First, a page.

Dev Anand decided to complete the English version first. Chetan Anand took the opportunity to exit the project and focus on his film about the Sino-Indian war of 1962, Haqeeqat. Dev Anand turned to his other brother, the gifted Vijay Anand, who had previously made three films for the family’s Navketan banner.
Vijay Anand’s involvement ensured that Narayan’s novel yielded two vastly different films. “We arrived at a mutual understanding that for the betterment of the Hindi version, the entire English script of the film would have to be rewritten from scratch,” Dev Anand writes in his autobiography. “We needed a new screenplay to suit the Indian ethos and the sensibilities of the Indian mind. Not a single shot taken in the English version would be repeated or included in its Hindi counterpart. The story outline was to be the same but the treatment completely different. It meant doing the same film twice, for two diametrically opposite tastes, the eastern and the western.”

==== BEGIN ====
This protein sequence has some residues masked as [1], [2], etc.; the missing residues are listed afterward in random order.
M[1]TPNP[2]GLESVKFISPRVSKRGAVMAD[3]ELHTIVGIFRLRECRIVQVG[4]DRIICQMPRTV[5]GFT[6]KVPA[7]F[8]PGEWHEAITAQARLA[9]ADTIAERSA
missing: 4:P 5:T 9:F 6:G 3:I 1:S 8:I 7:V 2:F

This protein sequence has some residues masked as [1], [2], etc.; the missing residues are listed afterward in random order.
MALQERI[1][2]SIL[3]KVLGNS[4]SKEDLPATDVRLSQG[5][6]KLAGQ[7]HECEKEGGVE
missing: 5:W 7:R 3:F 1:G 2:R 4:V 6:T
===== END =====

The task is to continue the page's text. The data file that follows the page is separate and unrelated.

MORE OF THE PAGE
The English movie was completed first over an eight-week schedule. Meanwhile, gossip had begun to circulate in the Mumbai film trade about Dev Anand’s “foolhardy misadventure” and “reckless attempt that would lead to naught”. Anand reasoned, “But all great works out art are born out of madness.” He soldiered on, attending the premiere of The Guide in New York City in February 1965 while also shooting for the romance Teen Devian. (That movie too had an English version, titled One Boy and Three Girls, but it was never released.)
The Guide proved to be a disappointment in America. “... the development of the narrative continuity is so erratic and frequently slurred – so clumsy and artless, to be plain-spoken – that both story and emotion are vague,” the New York Times noted in its review. “The script is sluggish and uncertain, and Mr. Anand, who seems throughout to be modeling his style of acting on one of the more romantic Hollywood stars, bouncing about in boyish fashion and wearing his hat on the back of his pompadoured hair, is stumped by the staggering requirement of acting the weird, ironic twist.”